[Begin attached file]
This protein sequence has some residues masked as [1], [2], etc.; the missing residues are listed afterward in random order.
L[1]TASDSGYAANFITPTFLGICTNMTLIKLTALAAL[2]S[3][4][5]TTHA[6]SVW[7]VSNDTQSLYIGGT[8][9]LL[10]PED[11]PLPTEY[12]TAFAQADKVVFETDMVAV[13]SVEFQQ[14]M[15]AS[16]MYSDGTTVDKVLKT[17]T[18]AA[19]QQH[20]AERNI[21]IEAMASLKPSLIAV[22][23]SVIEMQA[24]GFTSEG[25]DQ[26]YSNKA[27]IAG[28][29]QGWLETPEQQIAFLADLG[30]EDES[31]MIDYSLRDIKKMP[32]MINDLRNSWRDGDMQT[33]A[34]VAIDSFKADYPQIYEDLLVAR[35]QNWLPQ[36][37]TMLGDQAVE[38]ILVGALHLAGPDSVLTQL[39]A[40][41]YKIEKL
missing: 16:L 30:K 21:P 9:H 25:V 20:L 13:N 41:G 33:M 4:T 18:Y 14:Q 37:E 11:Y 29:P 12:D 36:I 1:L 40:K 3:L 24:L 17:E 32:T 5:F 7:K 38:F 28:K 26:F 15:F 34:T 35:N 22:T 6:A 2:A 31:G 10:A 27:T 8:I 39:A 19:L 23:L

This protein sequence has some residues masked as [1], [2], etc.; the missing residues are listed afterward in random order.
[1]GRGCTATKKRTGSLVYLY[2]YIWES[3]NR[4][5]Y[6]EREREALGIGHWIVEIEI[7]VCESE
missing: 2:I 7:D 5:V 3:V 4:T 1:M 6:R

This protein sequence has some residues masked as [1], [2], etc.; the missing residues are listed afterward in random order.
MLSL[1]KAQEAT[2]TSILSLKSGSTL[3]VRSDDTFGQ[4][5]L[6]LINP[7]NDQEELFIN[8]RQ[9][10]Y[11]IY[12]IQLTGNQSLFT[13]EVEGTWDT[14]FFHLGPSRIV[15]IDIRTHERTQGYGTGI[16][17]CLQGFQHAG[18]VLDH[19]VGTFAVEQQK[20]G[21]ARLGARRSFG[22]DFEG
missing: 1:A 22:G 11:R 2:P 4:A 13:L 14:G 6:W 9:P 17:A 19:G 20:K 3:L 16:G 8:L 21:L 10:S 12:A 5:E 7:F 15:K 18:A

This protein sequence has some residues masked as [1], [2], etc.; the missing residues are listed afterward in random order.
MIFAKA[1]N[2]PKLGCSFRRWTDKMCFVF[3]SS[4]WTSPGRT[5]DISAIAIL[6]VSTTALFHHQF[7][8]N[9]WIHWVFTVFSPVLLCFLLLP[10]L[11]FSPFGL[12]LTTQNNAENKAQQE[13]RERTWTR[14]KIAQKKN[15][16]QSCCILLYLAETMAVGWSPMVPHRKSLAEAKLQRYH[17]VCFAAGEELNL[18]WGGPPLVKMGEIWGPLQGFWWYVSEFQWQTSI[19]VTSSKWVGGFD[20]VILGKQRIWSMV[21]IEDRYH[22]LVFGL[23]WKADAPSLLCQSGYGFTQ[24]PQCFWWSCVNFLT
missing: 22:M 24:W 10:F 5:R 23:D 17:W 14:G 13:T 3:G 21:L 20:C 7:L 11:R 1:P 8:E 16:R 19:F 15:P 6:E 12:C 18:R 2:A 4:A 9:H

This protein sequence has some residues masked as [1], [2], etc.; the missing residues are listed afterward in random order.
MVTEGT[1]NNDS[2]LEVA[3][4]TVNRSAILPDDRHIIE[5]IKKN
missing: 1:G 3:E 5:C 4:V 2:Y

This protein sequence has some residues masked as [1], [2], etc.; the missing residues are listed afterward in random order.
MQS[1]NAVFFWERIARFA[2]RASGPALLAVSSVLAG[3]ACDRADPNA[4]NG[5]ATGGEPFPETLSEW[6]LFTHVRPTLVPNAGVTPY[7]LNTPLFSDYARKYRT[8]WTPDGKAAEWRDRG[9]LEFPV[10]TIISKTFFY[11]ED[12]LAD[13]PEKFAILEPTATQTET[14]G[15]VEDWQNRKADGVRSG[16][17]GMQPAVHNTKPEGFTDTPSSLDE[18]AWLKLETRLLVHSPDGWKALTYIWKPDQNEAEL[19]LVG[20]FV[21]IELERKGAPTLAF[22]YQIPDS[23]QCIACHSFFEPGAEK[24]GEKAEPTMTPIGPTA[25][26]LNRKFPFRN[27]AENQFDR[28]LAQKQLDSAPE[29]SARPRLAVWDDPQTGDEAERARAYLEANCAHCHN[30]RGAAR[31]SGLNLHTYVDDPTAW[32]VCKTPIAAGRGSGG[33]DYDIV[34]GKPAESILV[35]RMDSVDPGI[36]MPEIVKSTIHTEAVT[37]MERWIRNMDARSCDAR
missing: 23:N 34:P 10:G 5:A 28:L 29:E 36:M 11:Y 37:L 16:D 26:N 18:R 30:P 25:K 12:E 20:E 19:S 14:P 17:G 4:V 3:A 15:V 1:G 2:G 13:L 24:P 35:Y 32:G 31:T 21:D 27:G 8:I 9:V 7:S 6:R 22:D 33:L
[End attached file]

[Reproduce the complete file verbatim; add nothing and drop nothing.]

This protein sequence has some residues masked as [1], [2], etc.; the missing residues are listed afterward in random order.
L[1]TASDSGYAANFITPTFLGICTNMTLIKLTALAAL[2]S[3][4][5]TTHA[6]SVW[7]VSNDTQSLYIGGT[8][9]LL[10]PED[11]PLPTEY[12]TAFAQADKVVFETDMVAV[13]SVEFQQ[14]M[15]AS[16]MYSDGTTVDKVLKT[17]T[18]AA[19]QQH[20]AERNI[21]IEAMASLKPSLIAV[22][23]SVIEMQA[24]GFTSEG[25]DQ[26]YSNKA[27]IAG[28][29]QGWLETPEQQIAFLADLG[30]EDES[31]MIDYSLRDIKKMP[32]MINDLRNSWRDGDMQT[33]A[34]VAIDSFKADYPQIYEDLLVAR[35]QNWLPQ[36][37]TMLGDQAVE[38]ILVGALHLAGPDSVLTQL[39]A[40][41]YKIEKL
missing: 16:L 30:K 21:P 9:H 25:V 20:L 13:N 41:G 33:M 4:T 18:Y 14:Q 37:E 11:Y 29:P 12:D 36:I 1:L 40:K 3:L 24:L 17:E 32:T 5:F 7:K 38:F 28:K 26:F 15:F 34:T 35:N 22:T 6:A 2:A 31:G 10:A 27:T 8:I 39:A 19:L 23:L

This protein sequence has some residues masked as [1], [2], etc.; the missing residues are listed afterward in random order.
[1]GRGCTATKKRTGSLVYLY[2]YIWES[3]NR[4][5]Y[6]EREREALGIGHWIVEIEI[7]VCESE
missing: 2:I 7:D 5:V 3:V 4:T 1:M 6:R

This protein sequence has some residues masked as [1], [2], etc.; the missing residues are listed afterward in random order.
MLSL[1]KAQEAT[2]TSILSLKSGSTL[3]VRSDDTFGQ[4][5]L[6]LINP[7]NDQEELFIN[8]RQ[9][10]Y[11]IY[12]IQLTGNQSLFT[13]EVEGTWDT[14]FFHLGPSRIV[15]IDIRTHERTQGYGTGI[16][17]CLQGFQHAG[18]VLDH[19]VGTFAVEQQK[20]G[21]ARLGARRSFG[22]DFEG
missing: 1:A 22:G 11:R 2:P 4:A 13:L 14:G 6:W 9:P 17:A 19:G 20:K 3:L 16:G 8:L 21:L 10:S 12:A 5:E 7:F 15:K 18:A

This protein sequence has some residues masked as [1], [2], etc.; the missing residues are listed afterward in random order.
MIFAKA[1]N[2]PKLGCSFRRWTDKMCFVF[3]SS[4]WTSPGRT[5]DISAIAIL[6]VSTTALFHHQF[7][8]N[9]WIHWVFTVFSPVLLCFLLLP[10]L[11]FSPFGL[12]LTTQNNAENKAQQE[13]RERTWTR[14]KIAQKKN[15][16]QSCCILLYLAETMAVGWSPMVPHRKSLAEAKLQRYH[17]VCFAAGEELNL[18]WGGPPLVKMGEIWGPLQGFWWYVSEFQWQTSI[19]VTSSKWVGGFD[20]VILGKQRIWSMV[21]IEDRYH[22]LVFGL[23]WKADAPSLLCQSGYGFTQ[24]PQCFWWSCVNFLT
missing: 22:M 24:W 10:F 5:R 23:D 17:W 14:G 13:T 3:G 21:L 20:C 7:L 11:R 1:P 8:E 16:R 19:F 15:P 6:E 12:C 18:R 2:A 4:A 9:H

This protein sequence has some residues masked as [1], [2], etc.; the missing residues are listed afterward in random order.
MVTEGT[1]NNDS[2]LEVA[3][4]TVNRSAILPDDRHIIE[5]IKKN
missing: 1:G 3:E 5:C 4:V 2:Y

This protein sequence has some residues masked as [1], [2], etc.; the missing residues are listed afterward in random order.
MQS[1]NAVFFWERIARFA[2]RASGPALLAVSSVLAG[3]ACDRADPNA[4]NG[5]ATGGEPFPETLSEW[6]LFTHVRPTLVPNAGVTPY[7]LNTPLFSDYARKYRT[8]WTPDGKAAEWRDRG[9]LEFPV[10]TIISKTFFY[11]ED[12]LAD[13]PEKFAILEPTATQTET[14]G[15]VEDWQNRKADGVRSG[16][17]GMQPAVHNTKPEGFTDTPSSLDE[18]AWLKLETRLLVHSPDGWKALTYIWKPDQNEAEL[19]LVG[20]FV[21]IELERKGAPTLAF[22]YQIPDS[23]QCIACHSFFEPGAEK[24]GEKAEPTMTPIGPTA[25][26]LNRKFPFRN[27]AENQFDR[28]LAQKQLDSAPE[29]SARPRLAVWDDPQTGDEAERARAYLEANCAHCHN[30]RGAAR[31]SGLNLHTYVDDPTAW[32]VCKTPIAAGRGSGG[33]DYDIV[34]GKPAESILV[35]RMDSVDPGI[36]MPEIVKSTIHTEAVT[37]MERWIRNMDARSCDAR
missing: 23:N 34:P 10:G 5:A 28:L 29:E 36:M 11:Y 37:L 16:D 26:N 18:R 30:P 25:K 12:E 20:E 19:S 14:P 17:G 4:V 3:A 15:V 1:G 2:G 13:L 24:P 35:Y 32:G 31:T 21:D 27:G 8:I 9:V 7:S 6:R 22:D 33:L